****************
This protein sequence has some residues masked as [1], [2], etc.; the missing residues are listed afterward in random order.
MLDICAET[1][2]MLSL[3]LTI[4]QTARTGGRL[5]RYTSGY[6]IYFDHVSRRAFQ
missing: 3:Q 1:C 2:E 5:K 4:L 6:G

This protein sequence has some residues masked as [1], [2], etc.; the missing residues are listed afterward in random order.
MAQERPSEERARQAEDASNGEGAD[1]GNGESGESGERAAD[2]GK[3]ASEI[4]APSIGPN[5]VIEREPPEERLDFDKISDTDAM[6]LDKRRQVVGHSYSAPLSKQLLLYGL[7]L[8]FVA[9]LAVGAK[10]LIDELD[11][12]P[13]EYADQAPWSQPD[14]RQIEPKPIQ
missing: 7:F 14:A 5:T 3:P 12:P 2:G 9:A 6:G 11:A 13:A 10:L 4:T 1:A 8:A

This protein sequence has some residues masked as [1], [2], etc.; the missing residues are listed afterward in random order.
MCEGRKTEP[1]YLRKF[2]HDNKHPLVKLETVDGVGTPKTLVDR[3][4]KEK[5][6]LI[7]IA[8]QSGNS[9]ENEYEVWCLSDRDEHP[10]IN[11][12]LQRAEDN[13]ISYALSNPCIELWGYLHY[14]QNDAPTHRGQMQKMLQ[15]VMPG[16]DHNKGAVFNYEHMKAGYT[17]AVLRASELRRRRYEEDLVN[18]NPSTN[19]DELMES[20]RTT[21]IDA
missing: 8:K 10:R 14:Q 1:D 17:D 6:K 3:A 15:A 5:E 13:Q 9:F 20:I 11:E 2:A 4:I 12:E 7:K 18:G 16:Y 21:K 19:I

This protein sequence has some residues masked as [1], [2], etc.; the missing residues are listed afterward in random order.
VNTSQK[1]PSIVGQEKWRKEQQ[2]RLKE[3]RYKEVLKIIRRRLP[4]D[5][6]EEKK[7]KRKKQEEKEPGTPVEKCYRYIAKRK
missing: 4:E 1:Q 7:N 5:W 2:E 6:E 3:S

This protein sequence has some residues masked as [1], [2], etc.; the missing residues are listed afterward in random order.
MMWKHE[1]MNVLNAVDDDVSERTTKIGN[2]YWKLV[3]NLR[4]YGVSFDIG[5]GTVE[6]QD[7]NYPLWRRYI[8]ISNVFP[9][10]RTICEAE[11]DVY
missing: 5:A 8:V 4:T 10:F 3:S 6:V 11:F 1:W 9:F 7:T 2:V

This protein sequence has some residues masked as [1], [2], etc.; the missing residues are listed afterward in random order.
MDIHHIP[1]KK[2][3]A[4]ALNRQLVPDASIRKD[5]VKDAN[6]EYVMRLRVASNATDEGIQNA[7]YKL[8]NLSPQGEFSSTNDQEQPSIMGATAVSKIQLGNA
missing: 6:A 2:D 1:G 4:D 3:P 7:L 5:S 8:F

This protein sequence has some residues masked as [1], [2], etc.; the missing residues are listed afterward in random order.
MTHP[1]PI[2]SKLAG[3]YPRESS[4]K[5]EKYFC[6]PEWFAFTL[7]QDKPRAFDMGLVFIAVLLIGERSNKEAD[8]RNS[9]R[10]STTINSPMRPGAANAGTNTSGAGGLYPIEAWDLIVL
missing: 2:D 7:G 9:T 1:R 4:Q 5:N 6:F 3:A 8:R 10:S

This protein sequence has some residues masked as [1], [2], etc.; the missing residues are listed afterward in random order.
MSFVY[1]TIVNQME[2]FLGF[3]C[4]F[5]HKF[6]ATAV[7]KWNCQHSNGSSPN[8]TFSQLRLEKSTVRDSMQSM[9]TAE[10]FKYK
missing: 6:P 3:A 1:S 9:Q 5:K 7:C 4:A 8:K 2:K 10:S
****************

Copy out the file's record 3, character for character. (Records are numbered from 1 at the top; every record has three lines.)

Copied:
This protein sequence has some residues masked as [1], [2], etc.; the missing residues are listed afterward in random order.
MCEGRKTEP[1]YLRKF[2]HDNKHPLVKLETVDGVGTPKTLVDR[3][4]KEK[5][6]LI[7]IA[8]QSGNS[9]ENEYEVWCLSDRDEHP[10]IN[11][12]LQRAEDN[13]ISYALSNPCIELWGYLHY[14]QNDAPTHRGQMQKMLQ[15]VMPG[16]DHNKGAVFNYEHMKAGYT[17]AVLRASELRRRRYEEDLVN[18]NPSTN[19]DELMES[20]RTT[21]IDA
missing: 8:K 10:R 14:Q 1:D 17:D 6:K 3:A 15:A 5:E 13:Q 9:F 20:I 11:E 2:A 4:I 12:E 7:K 18:G 16:Y 21:K 19:I